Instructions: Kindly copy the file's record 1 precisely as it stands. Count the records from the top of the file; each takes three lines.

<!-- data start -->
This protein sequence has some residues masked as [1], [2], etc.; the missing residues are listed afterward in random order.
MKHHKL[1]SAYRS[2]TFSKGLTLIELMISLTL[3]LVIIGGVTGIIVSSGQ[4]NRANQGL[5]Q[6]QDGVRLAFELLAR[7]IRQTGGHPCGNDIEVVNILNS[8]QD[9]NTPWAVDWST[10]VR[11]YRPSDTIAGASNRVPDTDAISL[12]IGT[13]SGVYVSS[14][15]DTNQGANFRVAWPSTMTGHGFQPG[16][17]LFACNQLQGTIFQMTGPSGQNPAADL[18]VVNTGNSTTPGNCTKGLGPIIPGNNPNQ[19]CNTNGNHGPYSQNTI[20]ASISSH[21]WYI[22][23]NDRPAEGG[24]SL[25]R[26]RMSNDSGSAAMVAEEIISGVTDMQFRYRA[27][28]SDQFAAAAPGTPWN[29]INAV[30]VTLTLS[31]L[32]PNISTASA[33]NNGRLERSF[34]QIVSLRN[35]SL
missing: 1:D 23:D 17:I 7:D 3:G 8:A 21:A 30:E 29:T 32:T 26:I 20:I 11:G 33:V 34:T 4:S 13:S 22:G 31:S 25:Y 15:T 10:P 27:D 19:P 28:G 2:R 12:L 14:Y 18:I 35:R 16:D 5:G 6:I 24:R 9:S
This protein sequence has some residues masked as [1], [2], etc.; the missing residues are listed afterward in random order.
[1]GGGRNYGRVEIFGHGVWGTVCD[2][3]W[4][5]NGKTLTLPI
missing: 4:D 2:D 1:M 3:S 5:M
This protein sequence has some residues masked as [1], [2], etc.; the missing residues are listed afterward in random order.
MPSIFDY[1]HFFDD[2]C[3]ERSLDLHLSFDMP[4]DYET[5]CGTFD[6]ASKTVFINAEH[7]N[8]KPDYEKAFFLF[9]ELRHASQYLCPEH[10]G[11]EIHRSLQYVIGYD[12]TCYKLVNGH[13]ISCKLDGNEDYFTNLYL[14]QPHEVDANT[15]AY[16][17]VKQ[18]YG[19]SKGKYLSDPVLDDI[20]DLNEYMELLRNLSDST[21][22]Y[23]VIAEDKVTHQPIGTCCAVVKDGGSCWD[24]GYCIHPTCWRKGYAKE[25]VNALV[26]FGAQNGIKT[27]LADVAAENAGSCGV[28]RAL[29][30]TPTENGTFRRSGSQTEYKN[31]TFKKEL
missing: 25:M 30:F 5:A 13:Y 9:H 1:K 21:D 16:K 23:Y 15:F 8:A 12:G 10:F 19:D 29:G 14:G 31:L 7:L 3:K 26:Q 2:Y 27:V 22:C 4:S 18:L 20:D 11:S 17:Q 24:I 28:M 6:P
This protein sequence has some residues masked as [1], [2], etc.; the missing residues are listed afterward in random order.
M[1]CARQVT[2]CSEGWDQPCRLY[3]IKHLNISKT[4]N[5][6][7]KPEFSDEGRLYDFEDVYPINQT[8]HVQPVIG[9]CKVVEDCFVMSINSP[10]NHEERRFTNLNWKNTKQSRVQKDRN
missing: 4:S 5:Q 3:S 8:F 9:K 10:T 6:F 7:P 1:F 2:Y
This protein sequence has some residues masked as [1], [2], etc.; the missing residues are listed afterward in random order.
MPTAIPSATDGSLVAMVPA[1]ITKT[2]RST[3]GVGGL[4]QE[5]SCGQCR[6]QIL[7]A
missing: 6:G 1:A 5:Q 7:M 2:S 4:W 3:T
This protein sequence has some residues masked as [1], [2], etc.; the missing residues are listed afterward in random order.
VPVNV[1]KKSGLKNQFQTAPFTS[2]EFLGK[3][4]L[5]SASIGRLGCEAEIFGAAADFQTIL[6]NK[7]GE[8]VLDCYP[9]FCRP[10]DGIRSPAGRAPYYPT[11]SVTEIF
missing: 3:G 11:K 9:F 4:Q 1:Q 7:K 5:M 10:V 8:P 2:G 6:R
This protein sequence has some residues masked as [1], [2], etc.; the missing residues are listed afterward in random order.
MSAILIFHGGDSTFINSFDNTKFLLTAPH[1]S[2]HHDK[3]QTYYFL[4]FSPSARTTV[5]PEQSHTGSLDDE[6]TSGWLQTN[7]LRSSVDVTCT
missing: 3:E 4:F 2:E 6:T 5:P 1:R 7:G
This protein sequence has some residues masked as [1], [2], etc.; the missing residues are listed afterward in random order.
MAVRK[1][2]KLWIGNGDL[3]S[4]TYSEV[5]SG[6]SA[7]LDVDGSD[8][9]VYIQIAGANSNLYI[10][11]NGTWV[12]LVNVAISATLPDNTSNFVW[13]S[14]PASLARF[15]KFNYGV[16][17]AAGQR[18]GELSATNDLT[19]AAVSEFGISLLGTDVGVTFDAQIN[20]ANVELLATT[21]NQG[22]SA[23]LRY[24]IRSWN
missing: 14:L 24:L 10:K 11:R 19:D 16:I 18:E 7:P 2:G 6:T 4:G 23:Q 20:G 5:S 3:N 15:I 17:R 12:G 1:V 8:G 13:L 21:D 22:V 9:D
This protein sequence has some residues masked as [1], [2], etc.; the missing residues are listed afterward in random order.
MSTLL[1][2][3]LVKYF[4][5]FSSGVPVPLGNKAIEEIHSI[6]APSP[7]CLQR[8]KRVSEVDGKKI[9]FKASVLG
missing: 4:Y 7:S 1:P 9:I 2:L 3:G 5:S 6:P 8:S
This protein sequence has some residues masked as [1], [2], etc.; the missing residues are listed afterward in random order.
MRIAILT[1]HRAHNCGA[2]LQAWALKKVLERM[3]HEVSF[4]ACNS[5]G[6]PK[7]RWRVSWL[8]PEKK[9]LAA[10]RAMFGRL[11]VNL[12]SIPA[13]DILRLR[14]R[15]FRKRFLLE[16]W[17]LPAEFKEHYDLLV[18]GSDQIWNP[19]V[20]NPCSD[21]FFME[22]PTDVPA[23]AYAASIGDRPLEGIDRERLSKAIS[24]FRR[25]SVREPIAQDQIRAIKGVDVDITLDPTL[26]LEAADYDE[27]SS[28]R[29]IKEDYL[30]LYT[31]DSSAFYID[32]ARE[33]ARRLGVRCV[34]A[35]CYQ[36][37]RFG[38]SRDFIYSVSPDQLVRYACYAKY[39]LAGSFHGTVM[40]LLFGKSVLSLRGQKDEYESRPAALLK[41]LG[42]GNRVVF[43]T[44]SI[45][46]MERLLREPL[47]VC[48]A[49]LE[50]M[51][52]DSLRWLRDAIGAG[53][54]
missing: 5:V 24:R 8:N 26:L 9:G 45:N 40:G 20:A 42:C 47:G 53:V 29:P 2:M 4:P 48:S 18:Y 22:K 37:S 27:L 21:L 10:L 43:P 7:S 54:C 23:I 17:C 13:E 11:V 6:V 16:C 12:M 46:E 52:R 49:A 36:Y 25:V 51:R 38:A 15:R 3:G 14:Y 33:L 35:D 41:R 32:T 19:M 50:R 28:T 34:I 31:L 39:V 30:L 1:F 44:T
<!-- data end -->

This protein sequence has some residues masked as [1], [2], etc.; the missing residues are listed afterward in random order.
MKHHKL[1]SAYRS[2]TFSKGLTLIELMISLTL[3]LVIIGGVTGIIVSSGQ[4]NRANQGL[5]Q[6]QDGVRLAFELLAR[7]IRQTGGHPCGNDIEVVNILNS[8]QD[9]NTPWAVDWST[10]VR[11]YRPSDTIAGASNRVPDTDAISL[12]IGT[13]SGVYVSS[14][15]DTNQGANFRVAWPSTMTGHGFQPG[16][17]LFACNQLQGTIFQMTGPSGQNPAADL[18]VVNTGNSTTPGNCTKGLGPIIPGNNPNQ[19]CNTNGNHGPYSQNTI[20]ASISSH[21]WYI[22][23]NDRPAEGG[24]SL[25]R[26]RMSNDSGSAAMVAEEIISGVTDMQFRYRA[27][28]SDQFAAAAPGTPWN[29]INAV[30]VTLTLS[31]L[32]PNISTASA[33]NNGRLERSF[34]QIVSLRN[35]SL
missing: 1:D 23:D 17:I 7:D 3:G 8:A 21:A 30:E 29:T 32:T 26:I 20:I 11:G 33:V 34:T 4:S 13:S 22:G 31:S 25:Y 15:T 10:P 27:D 19:P 28:G 2:R 12:L 14:Y 18:I 35:R 16:D 5:G 6:I 24:R 9:S